The novelties of the second period of the international gothic, introduced in the same thirties in Barcelona by Bernat Martorell, with whom he relates in 1450, and also his points of contact with Valencian painting, such as Pere Nicolau, can be seen on the scene Of the Annunciation of the altarpiece of the Paeria where Jaume Ferrer paints the objects of the Virgin’s desk looking for the effect of the depth that gives birth when projecting its shadow on the back. It is an eagerness to describe reality almost as an inventory, with quite a number of objects in a context of a costumbrista scene. The desk objects already described, but also furniture, books, a vase with flowers, a pecking hen and a cat and a rat on the terrace. On the other hand, the exquisite way of painting the costumes of the Magi from the epiphany scene is very far from that sobriety of the three hundredth-century Italian-style Italian society and brings it closer to taste for the flamenco world, as well Like the luxurious fashion prevailing in Florence and in the European courts of the time.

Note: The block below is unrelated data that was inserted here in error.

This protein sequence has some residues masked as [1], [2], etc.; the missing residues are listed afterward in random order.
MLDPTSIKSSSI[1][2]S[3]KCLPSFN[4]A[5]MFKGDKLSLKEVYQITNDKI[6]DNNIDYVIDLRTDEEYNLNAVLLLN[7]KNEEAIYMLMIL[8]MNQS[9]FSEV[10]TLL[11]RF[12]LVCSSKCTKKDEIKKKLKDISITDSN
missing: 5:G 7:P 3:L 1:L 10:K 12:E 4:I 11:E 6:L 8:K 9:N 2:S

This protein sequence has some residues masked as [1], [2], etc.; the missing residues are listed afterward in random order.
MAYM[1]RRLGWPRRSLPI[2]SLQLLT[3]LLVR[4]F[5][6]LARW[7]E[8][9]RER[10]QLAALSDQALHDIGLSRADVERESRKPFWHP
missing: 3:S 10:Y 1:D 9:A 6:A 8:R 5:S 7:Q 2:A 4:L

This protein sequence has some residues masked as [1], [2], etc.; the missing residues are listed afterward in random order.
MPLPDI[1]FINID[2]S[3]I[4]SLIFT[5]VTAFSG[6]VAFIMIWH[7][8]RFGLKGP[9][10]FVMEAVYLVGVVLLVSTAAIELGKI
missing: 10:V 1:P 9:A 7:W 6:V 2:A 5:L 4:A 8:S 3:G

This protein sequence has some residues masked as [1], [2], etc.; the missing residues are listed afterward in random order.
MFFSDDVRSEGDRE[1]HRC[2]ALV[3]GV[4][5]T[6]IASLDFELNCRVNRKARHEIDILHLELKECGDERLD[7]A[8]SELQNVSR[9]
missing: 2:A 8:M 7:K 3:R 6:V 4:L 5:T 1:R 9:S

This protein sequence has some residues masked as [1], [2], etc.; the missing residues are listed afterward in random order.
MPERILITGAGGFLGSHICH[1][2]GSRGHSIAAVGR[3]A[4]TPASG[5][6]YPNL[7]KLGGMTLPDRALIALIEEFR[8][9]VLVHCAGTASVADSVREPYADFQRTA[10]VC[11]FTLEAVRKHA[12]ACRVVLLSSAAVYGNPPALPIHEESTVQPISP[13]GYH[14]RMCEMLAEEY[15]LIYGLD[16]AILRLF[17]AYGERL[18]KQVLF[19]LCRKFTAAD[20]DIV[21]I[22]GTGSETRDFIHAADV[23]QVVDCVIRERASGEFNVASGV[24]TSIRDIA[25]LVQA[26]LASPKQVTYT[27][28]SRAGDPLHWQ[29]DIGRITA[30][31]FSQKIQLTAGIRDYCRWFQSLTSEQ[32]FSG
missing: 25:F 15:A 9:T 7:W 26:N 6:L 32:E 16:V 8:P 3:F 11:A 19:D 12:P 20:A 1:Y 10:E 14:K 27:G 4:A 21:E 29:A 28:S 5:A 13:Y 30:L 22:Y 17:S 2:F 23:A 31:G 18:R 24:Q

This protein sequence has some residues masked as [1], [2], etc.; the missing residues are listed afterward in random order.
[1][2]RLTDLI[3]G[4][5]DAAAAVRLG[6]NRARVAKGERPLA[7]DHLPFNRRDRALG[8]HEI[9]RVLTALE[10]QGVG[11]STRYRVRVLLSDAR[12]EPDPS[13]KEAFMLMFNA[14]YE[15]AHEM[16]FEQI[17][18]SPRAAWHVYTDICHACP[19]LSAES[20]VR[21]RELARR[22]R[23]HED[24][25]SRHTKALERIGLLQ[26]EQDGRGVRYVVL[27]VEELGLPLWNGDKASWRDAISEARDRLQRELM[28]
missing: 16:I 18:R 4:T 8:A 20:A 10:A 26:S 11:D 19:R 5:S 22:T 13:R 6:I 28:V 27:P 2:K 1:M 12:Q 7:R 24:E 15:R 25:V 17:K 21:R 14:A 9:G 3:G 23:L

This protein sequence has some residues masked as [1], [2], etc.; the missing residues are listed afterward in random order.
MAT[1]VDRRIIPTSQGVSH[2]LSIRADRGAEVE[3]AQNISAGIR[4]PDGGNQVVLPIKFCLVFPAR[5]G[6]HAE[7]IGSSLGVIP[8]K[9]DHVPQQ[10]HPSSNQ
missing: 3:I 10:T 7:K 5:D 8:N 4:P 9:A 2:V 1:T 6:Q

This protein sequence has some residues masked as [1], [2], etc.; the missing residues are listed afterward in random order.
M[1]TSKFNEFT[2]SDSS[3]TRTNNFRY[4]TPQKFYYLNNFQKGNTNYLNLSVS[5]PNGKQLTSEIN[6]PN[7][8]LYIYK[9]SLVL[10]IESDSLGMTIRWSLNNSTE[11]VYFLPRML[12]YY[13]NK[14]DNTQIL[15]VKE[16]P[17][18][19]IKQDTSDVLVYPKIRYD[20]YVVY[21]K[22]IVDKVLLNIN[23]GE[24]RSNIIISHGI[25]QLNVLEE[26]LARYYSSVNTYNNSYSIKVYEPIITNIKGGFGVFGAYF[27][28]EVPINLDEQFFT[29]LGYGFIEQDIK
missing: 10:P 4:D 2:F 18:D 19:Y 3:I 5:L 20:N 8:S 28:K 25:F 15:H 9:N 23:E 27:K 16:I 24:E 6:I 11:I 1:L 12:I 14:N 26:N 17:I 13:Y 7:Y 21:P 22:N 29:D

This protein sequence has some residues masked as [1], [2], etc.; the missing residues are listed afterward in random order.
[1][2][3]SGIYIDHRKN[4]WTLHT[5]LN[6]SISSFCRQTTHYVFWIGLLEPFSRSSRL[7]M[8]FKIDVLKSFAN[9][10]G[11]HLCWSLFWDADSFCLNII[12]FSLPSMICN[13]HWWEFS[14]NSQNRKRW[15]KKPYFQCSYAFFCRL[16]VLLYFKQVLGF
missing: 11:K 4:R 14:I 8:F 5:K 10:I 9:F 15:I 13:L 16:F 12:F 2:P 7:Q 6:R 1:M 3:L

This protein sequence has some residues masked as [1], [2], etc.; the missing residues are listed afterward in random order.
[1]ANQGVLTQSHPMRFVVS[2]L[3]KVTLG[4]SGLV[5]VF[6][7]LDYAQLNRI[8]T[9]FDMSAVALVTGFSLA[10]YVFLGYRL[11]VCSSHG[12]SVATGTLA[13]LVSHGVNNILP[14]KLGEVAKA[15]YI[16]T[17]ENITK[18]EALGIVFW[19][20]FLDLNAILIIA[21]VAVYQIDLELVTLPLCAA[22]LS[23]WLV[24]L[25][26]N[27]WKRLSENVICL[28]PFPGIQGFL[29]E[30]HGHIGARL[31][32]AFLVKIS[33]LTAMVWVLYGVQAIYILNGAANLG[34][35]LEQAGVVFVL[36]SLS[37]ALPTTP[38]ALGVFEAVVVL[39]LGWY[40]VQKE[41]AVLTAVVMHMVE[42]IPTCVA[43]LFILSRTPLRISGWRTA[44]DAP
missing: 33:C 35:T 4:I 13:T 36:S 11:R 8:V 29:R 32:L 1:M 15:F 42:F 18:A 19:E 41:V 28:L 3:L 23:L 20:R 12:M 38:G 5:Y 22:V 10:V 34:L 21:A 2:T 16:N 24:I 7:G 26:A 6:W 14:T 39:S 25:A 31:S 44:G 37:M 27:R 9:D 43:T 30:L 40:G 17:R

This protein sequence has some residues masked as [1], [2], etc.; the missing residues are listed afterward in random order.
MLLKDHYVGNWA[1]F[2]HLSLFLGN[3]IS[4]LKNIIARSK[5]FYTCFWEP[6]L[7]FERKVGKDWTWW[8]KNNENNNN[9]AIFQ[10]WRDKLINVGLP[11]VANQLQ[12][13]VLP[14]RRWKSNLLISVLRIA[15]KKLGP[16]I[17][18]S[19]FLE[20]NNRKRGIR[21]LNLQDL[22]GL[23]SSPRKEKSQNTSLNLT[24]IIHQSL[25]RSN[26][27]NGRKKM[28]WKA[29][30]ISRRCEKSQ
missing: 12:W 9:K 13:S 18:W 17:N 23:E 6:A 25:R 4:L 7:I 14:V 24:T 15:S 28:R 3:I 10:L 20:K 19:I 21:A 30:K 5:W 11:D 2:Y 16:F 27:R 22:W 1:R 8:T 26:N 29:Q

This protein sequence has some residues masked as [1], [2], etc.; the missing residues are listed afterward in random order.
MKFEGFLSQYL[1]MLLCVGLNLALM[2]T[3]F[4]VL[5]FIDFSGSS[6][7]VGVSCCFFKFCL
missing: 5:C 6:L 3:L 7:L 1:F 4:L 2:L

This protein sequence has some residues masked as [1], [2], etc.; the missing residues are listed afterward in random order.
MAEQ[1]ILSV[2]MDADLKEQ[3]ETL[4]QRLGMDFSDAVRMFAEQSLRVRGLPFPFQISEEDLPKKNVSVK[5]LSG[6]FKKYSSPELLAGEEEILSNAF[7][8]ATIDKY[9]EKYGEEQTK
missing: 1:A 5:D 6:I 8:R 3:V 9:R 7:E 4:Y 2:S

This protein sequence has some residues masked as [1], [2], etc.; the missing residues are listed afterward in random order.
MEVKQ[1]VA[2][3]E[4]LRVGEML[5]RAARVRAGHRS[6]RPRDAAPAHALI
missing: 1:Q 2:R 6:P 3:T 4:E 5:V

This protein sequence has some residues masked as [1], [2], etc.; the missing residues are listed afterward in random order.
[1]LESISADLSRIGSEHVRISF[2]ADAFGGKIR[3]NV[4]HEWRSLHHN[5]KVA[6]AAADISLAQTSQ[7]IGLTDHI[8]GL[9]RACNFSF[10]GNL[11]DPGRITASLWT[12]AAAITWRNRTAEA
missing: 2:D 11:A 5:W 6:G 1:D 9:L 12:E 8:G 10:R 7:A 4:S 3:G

Altarpiece of Verdú Epiphany table Episcopal Museum of Vic
It was realized with donations for the greater altarpiece of the church of Santa Maria de Verdú. In the episcopal museum of Vic twelve detached tables are preserved, since the original architectural composition is unknown.
It is a work of youth with characteristics that are characteristic of the new tendencies of the second period of the international gothic in terms of the detail with which the outer landscapes of the tables’ backgrounds are described, and the meticulousness and richness of the interior scenes. These new features can be seen in the Annunciation scene where Jaume Ferrer paints the objects of the Virgin’s desk looking for the effect of the depth that gives birth when projecting its shadow on the back. Emphasize the costumes of the Magi from the scene of Epiphany far from the sobriety of the three-hundred Sienese italy and approaching the flamenco world.
Altarpiece of Peralta de la Sal Art Museum of Cleveland
Table of Birth and Worship of the Shepherds
Altarpiece of the Virgin of Paers Paeria of Lleida
Altarpiece of Alcover Diocesan Museum of Tarragona